A BNP activist and former teacher has escaped a jail term for driving at three boys after he believed they had been cheeky to him.
Adam Walker, who taught at Houghton Kepier School, pursued the children in a Land Rover and came within yards of a collision as they rode on their bikes, Durham Crown Court heard.
When they fled on foot, he slashed their bike tyres with a craft knife.
He admitted dangerous driving and possessing a bladed instrument and was sentenced to six months imprisonment, suspended for 18 months, and banned from driving for 12 months.
Recorder Ben Nolan was told the incident happened in April last year and came after a disturbance when the group had been ticked off over their use of a bouncy castle at a St George’s Day March in Tudhoe.
When they saw Walker removing bunting from his car with a knife, they verbally abused him and they thought he was going to chase them away again.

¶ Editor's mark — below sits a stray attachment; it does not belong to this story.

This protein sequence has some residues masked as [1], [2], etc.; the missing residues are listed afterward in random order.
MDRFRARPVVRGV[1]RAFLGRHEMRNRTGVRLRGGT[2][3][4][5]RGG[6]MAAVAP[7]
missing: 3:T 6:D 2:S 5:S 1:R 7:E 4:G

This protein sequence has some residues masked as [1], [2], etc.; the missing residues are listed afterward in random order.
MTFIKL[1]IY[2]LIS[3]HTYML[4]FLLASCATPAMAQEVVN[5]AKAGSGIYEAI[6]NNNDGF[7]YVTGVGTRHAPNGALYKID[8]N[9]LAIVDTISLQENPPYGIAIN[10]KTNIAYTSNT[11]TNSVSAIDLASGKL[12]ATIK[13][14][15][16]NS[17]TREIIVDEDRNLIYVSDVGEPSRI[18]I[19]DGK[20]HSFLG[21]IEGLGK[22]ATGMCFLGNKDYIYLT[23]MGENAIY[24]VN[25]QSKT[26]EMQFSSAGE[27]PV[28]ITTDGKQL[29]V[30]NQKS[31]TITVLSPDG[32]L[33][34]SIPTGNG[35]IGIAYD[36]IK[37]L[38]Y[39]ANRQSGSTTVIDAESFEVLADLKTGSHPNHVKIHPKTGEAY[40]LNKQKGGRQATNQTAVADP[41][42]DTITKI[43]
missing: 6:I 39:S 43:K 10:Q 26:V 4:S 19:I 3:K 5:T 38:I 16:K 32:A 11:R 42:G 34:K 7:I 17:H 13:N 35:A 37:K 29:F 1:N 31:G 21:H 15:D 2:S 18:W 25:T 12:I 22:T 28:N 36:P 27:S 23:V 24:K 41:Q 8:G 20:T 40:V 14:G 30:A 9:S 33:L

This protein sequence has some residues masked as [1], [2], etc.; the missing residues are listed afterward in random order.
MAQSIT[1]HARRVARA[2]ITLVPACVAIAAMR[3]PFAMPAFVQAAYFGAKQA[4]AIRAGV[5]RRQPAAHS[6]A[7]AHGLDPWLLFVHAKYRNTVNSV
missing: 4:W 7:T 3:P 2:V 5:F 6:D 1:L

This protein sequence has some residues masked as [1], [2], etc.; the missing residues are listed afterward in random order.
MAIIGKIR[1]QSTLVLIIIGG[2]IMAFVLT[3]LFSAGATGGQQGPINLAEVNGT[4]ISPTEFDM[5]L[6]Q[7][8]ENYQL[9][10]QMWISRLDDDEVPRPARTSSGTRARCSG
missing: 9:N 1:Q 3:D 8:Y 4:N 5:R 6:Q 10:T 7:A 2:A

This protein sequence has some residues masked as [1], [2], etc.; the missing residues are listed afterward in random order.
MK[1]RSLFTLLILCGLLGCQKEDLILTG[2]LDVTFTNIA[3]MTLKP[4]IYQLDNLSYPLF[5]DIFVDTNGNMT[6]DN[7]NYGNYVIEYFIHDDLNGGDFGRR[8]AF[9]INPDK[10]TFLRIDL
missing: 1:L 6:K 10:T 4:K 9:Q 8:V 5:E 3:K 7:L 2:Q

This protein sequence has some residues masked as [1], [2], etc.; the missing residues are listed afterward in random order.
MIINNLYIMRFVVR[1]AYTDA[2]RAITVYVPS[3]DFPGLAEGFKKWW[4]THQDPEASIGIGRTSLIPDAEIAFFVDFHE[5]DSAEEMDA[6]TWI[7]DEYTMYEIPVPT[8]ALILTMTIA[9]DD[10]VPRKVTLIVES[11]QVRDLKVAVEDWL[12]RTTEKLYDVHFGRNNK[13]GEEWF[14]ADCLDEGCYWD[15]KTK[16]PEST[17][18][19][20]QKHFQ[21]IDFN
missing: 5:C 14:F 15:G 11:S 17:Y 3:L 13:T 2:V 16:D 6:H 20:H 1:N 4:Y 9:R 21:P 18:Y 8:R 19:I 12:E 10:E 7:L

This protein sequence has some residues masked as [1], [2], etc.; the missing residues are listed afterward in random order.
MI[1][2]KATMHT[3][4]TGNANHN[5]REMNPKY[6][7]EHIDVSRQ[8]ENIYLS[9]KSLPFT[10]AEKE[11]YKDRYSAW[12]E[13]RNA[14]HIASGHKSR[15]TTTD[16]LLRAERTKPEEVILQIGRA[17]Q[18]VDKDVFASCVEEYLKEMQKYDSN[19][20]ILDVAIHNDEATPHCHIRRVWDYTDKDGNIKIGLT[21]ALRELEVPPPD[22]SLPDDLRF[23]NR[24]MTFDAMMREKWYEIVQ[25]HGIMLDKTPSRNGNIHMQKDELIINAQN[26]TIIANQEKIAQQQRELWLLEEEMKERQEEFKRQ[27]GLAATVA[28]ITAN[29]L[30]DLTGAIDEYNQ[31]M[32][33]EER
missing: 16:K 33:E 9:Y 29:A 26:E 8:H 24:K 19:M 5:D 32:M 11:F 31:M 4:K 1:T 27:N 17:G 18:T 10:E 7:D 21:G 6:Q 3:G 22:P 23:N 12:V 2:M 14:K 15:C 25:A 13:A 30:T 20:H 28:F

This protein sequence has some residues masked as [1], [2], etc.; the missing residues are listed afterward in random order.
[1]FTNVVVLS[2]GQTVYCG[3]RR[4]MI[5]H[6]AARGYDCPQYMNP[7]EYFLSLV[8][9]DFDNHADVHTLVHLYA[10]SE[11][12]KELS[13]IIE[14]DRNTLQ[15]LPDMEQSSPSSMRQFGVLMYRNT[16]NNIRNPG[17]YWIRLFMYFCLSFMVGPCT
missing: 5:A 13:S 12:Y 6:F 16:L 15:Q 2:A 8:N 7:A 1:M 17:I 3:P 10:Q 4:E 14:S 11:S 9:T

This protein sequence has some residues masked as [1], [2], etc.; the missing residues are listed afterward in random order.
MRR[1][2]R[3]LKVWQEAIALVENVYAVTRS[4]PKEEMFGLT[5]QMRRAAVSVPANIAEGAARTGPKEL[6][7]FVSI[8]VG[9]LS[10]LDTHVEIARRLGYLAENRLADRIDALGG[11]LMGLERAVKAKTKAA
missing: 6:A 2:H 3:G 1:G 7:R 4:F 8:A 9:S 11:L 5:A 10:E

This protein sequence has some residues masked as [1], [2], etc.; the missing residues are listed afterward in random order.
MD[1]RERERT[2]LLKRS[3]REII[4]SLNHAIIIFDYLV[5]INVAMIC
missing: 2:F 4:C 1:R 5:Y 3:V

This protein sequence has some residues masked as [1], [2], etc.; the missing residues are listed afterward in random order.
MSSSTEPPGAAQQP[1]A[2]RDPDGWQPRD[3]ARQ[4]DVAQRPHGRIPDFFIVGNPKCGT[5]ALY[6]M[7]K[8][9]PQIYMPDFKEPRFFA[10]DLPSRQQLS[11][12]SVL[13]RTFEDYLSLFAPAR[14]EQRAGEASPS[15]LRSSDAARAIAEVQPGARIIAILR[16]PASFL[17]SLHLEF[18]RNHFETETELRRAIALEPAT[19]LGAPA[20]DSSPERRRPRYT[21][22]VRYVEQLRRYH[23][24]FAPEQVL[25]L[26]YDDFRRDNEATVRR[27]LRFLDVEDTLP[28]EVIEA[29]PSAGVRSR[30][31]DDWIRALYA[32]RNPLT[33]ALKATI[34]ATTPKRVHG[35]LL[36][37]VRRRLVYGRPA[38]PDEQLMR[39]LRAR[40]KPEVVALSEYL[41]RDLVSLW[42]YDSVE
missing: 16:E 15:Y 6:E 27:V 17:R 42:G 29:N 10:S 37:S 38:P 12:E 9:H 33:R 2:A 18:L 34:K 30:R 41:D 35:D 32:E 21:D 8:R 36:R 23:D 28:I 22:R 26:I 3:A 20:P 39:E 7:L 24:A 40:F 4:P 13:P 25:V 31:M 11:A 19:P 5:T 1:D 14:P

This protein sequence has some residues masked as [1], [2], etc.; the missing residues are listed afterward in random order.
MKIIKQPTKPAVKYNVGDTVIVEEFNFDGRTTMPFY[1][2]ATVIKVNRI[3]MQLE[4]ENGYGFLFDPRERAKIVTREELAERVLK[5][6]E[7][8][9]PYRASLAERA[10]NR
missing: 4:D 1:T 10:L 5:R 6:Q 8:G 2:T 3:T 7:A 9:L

The 43-year-old set off after them and at one stage drove over the village green behind one of the boys, who were all aged between 10 and 12.
Lloyd Morgan, mitigating, said apart from an eight-year-old conviction for drink-driving, Walker was of good character, “having shown commitment not just to the community but to the country,” adding he had learned his lesson.
The court was told Walker is facing a hearing before the BNP’s investigative committee later this month and could be suspended from his post.
Recorder Nolan said Walker had suffered a “rush of blood to the head” and added: “I clearly hope your employers continue to value your good work as they have in the past and that they regards this episode as an utter aberration.”
The BNP staff manager, whose responsibilities include duties for the party’s member of the European Parliament, resigned from Houghton Kepier after his boss asked IT staff to investigate his use of the internet.
He was later put before the General Teaching Council accused, but cleared of, racism after posting a comment online which said immigrants were “savage animals”, but found guilty of a single charge of misconduct after admitting using a laptop during lessons.
The hearing, in 2010, ruled Walker, of Winchester Court, Spennymoor, could remain on the teaching register, but must tell prospective employers of the terms of a conditional restriction order imposed on him.